22144212210_be0977d417Tomorrow is November 1st. Tomorrow, National Novel Writing Month begins.

Last week, I gave the non-writers a quick rundown about NaNoWriMo. This week, it’s the writers turn.

If you haven’t committed to NaNoWriMo yet, it’s not too late. We’re barely at the beginning. Yes, fifty thousand words sounds like a lot, but you can do it. This year, thousands of people will reach that goal, just like last year and the year before that. You could be one of them. I can’t guarantee that you’ll reach fifty thousand words this year, but I do know is that if you don’t try, you haven’t got a chance.

This won’t be my first NaNo rodeo (a look at my blog history tells you that much). I go into NaNo in 2012. I didn’t “win”, but I did manage to get very close. My second go around was last year and I managed to pop out the necessary fifty thousand words. This year, I’ll be participating in NaNo again, on top of re-establishing this blog and working through draft four of my other work-in-progress. If that seems ambitious, that’s because it is. But I’m not going into it unprepared and neither should you. Here are seven tips for a NaNoWriMo win in 2015:

  1. Have a plan– Listen to the pansters squirm. Don’t worry, this isn’t a sermon on the virtues of outlining. I’m talking about setting writing goals. You might be planning on a traditional NaNo, but maybe you’re a parent or you have rehearsal for a Christmas production or you work a job that works you extra hard over the holidays. That’s fine. Feel free to tailor your goals to your life (but also, don’t be afraid to challenge yourself a little). Make sure to write those goals down! Whether writing fifty thousand words is your goal or you’re aiming to work through Draft #X of your WIP, write it down. I can’t reference any studies to prove how important this is (though I’m sure they are out there), I just know that writing down specific goals is much more effective than keep an amorphous list in my head.
  2. Break it down– Fifty thousand words looks like a lot because it is a lot, like trying to leap a tall building in a single bound. Outside of Superman, I don’t know anyone capable of jumping over skyscrapers. So take the building one floor at a time. Focus on how much you need to write today. If you’ve read anything about NaNo (or read last week’s post), you know that the “magical” daily number is 1,667. Still a little daunting, but more manageable than 50,000. If you don’t have enough writing time every day to meet that goal, don’t worry. Work with the time you do have. Plan a day or two where you can slam out several thousand words in one sitting. After all, ten five thousand word days gets you to fifty thousand.
  3. Get away– This is a tip I use year round, but it’s crucial during NaNoWriMo. You don’t have to go far. It means spending a couple of hours at the library/Starbucks/Panera/etc. Or maybe heading to your brother’s room to use the desk you two share. The key is removing yourself from the familiar things that distract you: your bed, your laundry, your Netflix subscription…you know all things that sound like a better idea than writing right now. I’ve found that I get far more done when I’m somewhere other than my own room (the closest I have to an office is said brother’s room and sometimes he likes his privacy).
  4. Simplify– Life is crazy. You might be juggling school, job, family, health issues, social life, and more on a regular basis. NaNoWriMo is your excuse to put more focus on your writing. Work deals with your spouse/parents/friends to get a couple of kid free hours during the week. Eat at your desk so you can spend your lunch break writing. Get up a little earlier or stay up a half hour later. Tell your friends you love them and you’ll see them when November ends. Cut out your favorite TV show (there’s plenty of time to get caught up in time to the mid-season break). Be creative as you find ways to trim your schedule and free up the time you’ll need to complete NaNo.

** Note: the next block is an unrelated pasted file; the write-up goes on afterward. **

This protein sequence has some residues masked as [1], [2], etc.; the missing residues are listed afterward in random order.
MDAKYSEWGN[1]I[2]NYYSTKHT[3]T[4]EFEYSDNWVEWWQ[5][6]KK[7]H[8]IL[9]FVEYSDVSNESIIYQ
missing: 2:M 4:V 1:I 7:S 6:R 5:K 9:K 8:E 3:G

5. Keep a schedule– The word schedule just gave some of you shivers, but I’m telling you it helps. Even if it’s just for the month of November, get a little planner and use it to keep track of your time. Finding time to write is much easier when you have all the other things you need to do recorded in one place. My most productive writing days are usually the ones I sit down and plan.
  6. Get plugged in– Go to NaNoWriMo’s official page and register and then look to see what’s going on in your region. It’s nice to have other people around you working toward the same goal—especially since they’ll fuss if you get distracted for too long. Find write-ins or other events thrown by your municipal liaison and get to know your fellow WriMos.
  7. Commit to finishing– Even if you can’t do the whole fifty thousand within November—even if you can—commit to finishing the story. Don’t let “losing” or reaching the end of November stop you. Fifty thousand words is a very short novel (Unless you’re writing for middle grade), you may find your story needs another ten or twenty thousand words. Finishing the blasted thing is the important part. Once you’ve finished one novel, finishing the next is that much easier, because you know you can do it. The whole point of NaNo is completion, taking you one step closer to something publishable. This novel may not be it. That’s okay. The next one might be.

And there you have it. That’s the short list of how I’m surviving NaNo 2015. Granted, I don’t have kids, I’m single, and my work hours leave plenty of time for writing, but even though you are probably ten times busier than I will be this month I encourage you to apply some of these tips. Just a little extra effort and planning can make a drastic difference.

Question of the Week:

What challenges will you be facing during NaNoWriMo 2015?


Image: NaNoWriMo 2015 by Rachel K, CC BY-NC-SA 2.0

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